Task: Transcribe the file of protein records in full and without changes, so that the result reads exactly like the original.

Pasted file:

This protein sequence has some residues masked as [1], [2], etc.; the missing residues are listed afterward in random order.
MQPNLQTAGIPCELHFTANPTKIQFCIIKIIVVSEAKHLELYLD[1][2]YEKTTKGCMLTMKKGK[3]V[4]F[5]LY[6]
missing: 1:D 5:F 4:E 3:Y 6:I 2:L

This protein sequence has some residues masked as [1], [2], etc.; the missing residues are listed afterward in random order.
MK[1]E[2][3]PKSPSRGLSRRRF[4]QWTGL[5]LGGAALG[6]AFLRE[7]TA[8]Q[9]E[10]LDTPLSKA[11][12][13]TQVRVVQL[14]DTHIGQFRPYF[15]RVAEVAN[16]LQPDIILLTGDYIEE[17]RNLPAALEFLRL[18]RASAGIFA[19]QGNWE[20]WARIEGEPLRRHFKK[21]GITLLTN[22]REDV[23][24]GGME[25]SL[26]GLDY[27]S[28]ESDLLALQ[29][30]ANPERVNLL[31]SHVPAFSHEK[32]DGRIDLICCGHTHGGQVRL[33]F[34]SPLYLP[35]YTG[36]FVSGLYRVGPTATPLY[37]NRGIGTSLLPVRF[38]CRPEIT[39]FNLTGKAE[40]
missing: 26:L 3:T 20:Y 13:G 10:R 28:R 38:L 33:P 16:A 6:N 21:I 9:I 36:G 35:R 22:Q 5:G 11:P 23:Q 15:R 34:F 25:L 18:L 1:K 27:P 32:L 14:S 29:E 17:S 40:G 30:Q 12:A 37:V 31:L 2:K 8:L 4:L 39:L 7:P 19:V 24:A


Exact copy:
This protein sequence has some residues masked as [1], [2], etc.; the missing residues are listed afterward in random order.
MQPNLQTAGIPCELHFTANPTKIQFCIIKIIVVSEAKHLELYLD[1][2]YEKTTKGCMLTMKKGK[3]V[4]F[5]LY[6]
missing: 1:D 5:F 4:E 3:Y 6:I 2:L

This protein sequence has some residues masked as [1], [2], etc.; the missing residues are listed afterward in random order.
MK[1]E[2][3]PKSPSRGLSRRRF[4]QWTGL[5]LGGAALG[6]AFLRE[7]TA[8]Q[9]E[10]LDTPLSKA[11][12][13]TQVRVVQL[14]DTHIGQFRPYF[15]RVAEVAN[16]LQPDIILLTGDYIEE[17]RNLPAALEFLRL[18]RASAGIFA[19]QGNWE[20]WARIEGEPLRRHFKK[21]GITLLTN[22]REDV[23][24]GGME[25]SL[26]GLDY[27]S[28]ESDLLALQ[29][30]ANPERVNLL[31]SHVPAFSHEK[32]DGRIDLICCGHTHGGQVRL[33]F[34]SPLYLP[35]YTG[36]FVSGLYRVGPTATPLY[37]NRGIGTSLLPVRF[38]CRPEIT[39]FNLTGKAE[40]
missing: 26:L 3:T 20:Y 13:G 10:R 28:R 38:L 33:P 16:A 6:N 21:I 9:I 36:G 35:R 22:Q 5:G 11:P 23:Q 15:R 34:F 25:L 18:L 1:K 27:P 32:L 14:S 29:E 17:S 40:G 30:Q 12:A 37:V 31:L 2:K 8:L 4:L 39:L 7:P 19:V 24:A